Hannah and Her Sisters: Saved by the Marx Bros

hannahandhersistersThere’s every reason for Mia Farrow not to enjoy watching this movie. Some of it was shot in her actual apartment, and she has talked about the creepy effect of sitting in one’s apartment flipping through channels and finding a movie that takes place exactly where you’re sitting. Then there’s also the fact that her and Woody Allen’s stepdaughter Soon-Yi Previn can be seen at a Thanksgiving party; considering that Soon-Yi was to become Allen’s future wife, talk about a creepy effect. And Farrow also had a weird feeling after making the movie that maybe Allen was expressing his own feelings for her sister through it…

She was never a fan of the script in the first place. But Hannah and Her Sisters became one of the director’s biggest commercial and critical hits.

The story begins with a Thanksgiving party thrown by Hannah (Farrow) and her husband Elliot (Michael Caine). Elliot has been secretly harboring a crush on one of Hannah’s sisters, Lee (Barbara Hershey), showering her with attention, recommending books and albums. It hasn’t gone unnoticed though; Lee is curious about it, but she’s in a relationship with a sullen artist (Max von Sydow). At the same time, another one of Hannah’s sisters, Holly (Dianne Wiest), is trying to find success as an actress but her life is a mess. And then there’s Mickey Sachs (Allen), Hannah’s ex-husband, who’s a hypochondriac… but this time one of his frequent visits to the doctor might actually reveal a brain tumor.

Getting back to an Annie Hall feeling
After the immense success of Annie Hall (1977), Allen seemed more interested in exploring specific ideas or concepts in the movies that followed. It took an entire decade for him to sort of go back to what made Annie Hall so successful, not just to critics but to large audiences. Hannah and Her Sisters has a similar blend of comedy and drama, although the standup routines and visual jokes of the 1977 film have been toned down or excised altogether.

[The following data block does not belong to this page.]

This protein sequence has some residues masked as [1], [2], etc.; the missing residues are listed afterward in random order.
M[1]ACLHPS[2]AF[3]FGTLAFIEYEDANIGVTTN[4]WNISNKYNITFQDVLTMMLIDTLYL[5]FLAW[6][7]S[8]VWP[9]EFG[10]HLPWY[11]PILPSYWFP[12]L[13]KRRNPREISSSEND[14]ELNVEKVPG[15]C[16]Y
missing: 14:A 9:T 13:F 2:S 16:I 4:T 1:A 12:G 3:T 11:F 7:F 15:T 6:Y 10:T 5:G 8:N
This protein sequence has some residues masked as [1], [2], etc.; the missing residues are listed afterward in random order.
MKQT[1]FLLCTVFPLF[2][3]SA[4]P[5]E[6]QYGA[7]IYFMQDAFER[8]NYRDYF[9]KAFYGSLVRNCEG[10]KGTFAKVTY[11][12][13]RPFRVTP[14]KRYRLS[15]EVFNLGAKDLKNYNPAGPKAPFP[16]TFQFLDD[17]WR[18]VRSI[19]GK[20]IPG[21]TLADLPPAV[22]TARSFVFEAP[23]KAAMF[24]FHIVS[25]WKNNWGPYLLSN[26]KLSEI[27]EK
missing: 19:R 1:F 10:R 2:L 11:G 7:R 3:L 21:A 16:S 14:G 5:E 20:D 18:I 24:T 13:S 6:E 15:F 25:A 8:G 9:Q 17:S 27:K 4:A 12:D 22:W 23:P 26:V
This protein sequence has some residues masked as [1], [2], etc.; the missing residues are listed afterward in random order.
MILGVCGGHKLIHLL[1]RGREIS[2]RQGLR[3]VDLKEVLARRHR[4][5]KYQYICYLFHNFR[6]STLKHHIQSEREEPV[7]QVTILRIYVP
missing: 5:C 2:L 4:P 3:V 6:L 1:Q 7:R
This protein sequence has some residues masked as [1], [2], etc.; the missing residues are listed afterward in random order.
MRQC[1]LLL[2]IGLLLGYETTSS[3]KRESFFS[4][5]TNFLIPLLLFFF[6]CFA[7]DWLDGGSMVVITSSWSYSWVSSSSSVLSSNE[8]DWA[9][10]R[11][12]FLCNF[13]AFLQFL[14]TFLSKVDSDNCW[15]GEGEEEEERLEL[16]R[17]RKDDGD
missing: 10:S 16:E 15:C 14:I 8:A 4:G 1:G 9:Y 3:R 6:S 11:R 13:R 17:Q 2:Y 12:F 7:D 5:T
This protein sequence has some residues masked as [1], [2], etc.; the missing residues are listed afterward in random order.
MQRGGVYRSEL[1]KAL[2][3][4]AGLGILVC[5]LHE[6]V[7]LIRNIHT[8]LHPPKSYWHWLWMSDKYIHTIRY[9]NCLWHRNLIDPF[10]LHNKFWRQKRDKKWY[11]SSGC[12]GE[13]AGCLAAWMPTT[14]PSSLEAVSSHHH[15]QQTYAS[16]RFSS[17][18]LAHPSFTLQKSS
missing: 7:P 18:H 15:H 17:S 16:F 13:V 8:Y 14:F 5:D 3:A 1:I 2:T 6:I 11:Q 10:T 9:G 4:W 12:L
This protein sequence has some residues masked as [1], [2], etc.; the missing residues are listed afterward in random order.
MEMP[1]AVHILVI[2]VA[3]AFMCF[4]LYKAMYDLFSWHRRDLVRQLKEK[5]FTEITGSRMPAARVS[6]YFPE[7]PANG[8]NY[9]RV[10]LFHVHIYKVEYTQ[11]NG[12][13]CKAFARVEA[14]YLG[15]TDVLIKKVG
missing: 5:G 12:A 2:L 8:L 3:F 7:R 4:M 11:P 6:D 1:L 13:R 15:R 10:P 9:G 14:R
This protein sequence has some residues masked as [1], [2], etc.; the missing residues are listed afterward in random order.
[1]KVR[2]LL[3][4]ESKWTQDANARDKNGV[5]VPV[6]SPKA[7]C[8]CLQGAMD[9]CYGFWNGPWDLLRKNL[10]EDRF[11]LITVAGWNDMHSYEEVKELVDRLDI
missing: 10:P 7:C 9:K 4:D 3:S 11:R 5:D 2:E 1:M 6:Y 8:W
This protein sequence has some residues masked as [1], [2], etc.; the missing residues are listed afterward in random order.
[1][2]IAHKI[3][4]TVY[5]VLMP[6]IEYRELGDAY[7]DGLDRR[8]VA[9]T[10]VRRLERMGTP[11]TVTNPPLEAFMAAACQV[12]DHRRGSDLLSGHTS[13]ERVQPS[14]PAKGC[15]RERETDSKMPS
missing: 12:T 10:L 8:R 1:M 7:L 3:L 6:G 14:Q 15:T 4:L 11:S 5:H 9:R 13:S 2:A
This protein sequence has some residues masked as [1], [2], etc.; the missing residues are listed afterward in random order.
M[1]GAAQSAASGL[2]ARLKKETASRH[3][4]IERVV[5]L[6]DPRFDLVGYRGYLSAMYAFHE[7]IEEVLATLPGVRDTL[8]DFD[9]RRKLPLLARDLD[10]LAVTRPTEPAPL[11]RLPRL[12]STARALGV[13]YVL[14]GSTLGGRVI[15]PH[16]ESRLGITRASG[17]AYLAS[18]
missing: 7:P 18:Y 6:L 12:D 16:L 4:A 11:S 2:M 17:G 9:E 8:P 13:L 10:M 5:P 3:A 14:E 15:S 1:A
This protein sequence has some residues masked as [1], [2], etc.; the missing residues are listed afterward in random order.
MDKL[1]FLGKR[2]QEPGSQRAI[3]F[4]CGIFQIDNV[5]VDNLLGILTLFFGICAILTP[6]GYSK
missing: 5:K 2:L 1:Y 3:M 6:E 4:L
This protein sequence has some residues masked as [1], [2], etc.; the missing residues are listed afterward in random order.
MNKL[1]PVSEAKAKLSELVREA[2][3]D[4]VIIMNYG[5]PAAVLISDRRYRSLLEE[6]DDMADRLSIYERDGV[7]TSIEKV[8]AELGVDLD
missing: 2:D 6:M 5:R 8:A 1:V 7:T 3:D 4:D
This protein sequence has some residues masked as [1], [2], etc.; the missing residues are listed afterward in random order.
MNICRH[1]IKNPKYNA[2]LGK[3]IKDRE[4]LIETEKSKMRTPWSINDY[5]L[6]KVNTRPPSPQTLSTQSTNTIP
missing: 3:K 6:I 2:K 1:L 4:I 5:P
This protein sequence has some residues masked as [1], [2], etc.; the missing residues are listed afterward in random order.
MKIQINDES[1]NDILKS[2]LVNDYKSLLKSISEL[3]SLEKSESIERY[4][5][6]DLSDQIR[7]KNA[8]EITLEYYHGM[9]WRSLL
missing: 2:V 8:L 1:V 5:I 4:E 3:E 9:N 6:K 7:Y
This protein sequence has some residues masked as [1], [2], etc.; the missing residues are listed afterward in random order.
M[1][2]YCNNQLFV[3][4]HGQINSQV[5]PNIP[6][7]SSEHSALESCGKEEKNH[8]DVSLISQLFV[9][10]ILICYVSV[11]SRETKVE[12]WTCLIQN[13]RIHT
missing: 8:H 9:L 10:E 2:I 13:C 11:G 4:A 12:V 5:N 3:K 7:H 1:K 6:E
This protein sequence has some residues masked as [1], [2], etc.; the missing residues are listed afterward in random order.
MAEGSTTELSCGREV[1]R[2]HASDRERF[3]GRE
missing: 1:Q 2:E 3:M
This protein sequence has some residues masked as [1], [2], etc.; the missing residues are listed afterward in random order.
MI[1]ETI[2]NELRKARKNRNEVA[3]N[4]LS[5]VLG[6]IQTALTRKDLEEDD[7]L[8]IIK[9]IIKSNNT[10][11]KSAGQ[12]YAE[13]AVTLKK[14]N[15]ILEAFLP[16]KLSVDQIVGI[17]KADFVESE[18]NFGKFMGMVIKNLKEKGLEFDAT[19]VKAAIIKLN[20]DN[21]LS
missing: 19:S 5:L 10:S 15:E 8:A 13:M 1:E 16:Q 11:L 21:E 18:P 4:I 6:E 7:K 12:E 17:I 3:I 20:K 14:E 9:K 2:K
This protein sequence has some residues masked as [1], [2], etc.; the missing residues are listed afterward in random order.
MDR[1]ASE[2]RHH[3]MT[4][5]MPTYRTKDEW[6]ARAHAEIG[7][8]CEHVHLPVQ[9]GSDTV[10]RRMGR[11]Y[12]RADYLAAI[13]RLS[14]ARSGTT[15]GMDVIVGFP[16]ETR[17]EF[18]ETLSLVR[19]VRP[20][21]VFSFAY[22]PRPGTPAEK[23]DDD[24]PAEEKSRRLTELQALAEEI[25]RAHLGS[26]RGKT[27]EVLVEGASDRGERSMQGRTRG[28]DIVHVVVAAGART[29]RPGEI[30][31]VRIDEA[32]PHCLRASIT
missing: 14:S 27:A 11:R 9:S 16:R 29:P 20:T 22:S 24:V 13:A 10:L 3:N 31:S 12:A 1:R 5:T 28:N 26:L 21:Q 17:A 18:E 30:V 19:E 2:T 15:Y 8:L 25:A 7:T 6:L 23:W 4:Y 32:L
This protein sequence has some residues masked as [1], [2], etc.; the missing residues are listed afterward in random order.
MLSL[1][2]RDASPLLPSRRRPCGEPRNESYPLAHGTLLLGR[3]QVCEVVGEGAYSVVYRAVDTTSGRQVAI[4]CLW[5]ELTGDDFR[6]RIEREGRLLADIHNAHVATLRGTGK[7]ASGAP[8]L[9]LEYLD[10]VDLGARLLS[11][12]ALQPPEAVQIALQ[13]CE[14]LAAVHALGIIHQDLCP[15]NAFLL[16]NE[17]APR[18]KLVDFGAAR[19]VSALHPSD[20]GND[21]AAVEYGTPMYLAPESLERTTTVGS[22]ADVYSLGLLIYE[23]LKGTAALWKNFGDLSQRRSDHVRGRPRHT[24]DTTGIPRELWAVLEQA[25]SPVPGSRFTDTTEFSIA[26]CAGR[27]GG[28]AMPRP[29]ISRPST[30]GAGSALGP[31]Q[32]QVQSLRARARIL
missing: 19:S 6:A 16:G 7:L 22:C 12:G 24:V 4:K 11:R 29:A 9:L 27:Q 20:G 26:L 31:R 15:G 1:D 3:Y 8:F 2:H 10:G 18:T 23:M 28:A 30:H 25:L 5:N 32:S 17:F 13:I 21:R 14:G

This is a more straight-forward portrait of a family, but with Allen’s character serving as comedy relief, first suffering in agony because he thinks he’s dying of cancer, then comically trying to find out which religion might serve him best. This may be one of Allen’s best directed films, but the initial challenge wasn’t easy. He was inspired by “Anna Karenina” and the way the novel cuts from one story to another. Other cultural influences (possibly Fanny and Alexander) made Allen see how he could follow the sisters and the men in their lives without confusing the audience too much. The results are terrific, seamlessly interweaving the stories as they progress in three phases, helped by a few title cards. We’re drawn into the sensitive relationships between siblings, as well as the fears and confusions all of us are constantly subjected to – just like Annie Hall did, this movie brilliantly captures themes and emotions that appeal to a very broad audience.

Wiest is a particular standout as Holly, the insecure sister whose path to maturity isn’t always so neat. But there are also many beautiful minor performances, such as Lloyd Nolan as the sisters’ father, his last effort onscreen.

Allen’s search for religion may strike some in the audience as a distraction, but the scene where he finally finds peace is one of the film’s best. Watching a Marx Brothers classic, he realizes that it doesn’t really matter if there’s a God or not; what matters is that life isn’t only painful, but has its good moments as well. Maybe Mia Farrow can see the same in this movie?

Hannah and Her Sisters 1986-U.S. 106 min. Color. Produced by Robert Greenhut. Written and directed by Woody Allen. Cinematography: Carlo Di Palma. Cast: Woody Allen (Mickey Sachs), Michael Caine (Elliot), Mia Farrow (Hannah), Carrie Fisher, Barbara Hershey, Lloyd Nolan… Maureen O’Sullivan, Daniel Stern, Max von Sydow, Dianne Wiest, J.T. Walsh, Richard Jenkins, Julie Kavner, Julia Louis-Dreyfus, John Turturro. Cameo: Sam Waterston.

Trivia: O’Sullivan plays the mother of her real-life daughter, Mia Farrow.

Oscars: Best Supporting Actor (Caine), Supporting Actress (Wiest), Original Screenplay. Golden Globe: Best Motion Picture (Comedy/Musical). BAFTA: Best Direction, Original Screenplay.

Quote: “A week ago I bought a rifle, I went to the store – I bought a rifle! I was gonna, you know, if they told me I had a tumor, I was gonna kill myself. The only thing that might-ve stopped me – MIGHT’VE – is that my parents would be devastated. I would have to shoot them also, first. And then I have an aunt and uncle, you know, it would’ve been a blood bath.” (Allen)

Last word: “The movie has sort of a literary structure, and that’s deliberate. I broke it up into chapters, and began each chapter with a heading. It was fun to work that way. We shot it in Mia’s apartment, so I never had to leave mid-town Manhattan. All I had to do was go right across the park to her house. I could put all of my energy into the product. Directors like Fellini and Kubrick work in a big filmic way, which is why they only make a film every couple of years, but I’ve always been interested in turning out a lot of film, not spending years in preparation.” (Allen, interview with Roger Ebert)

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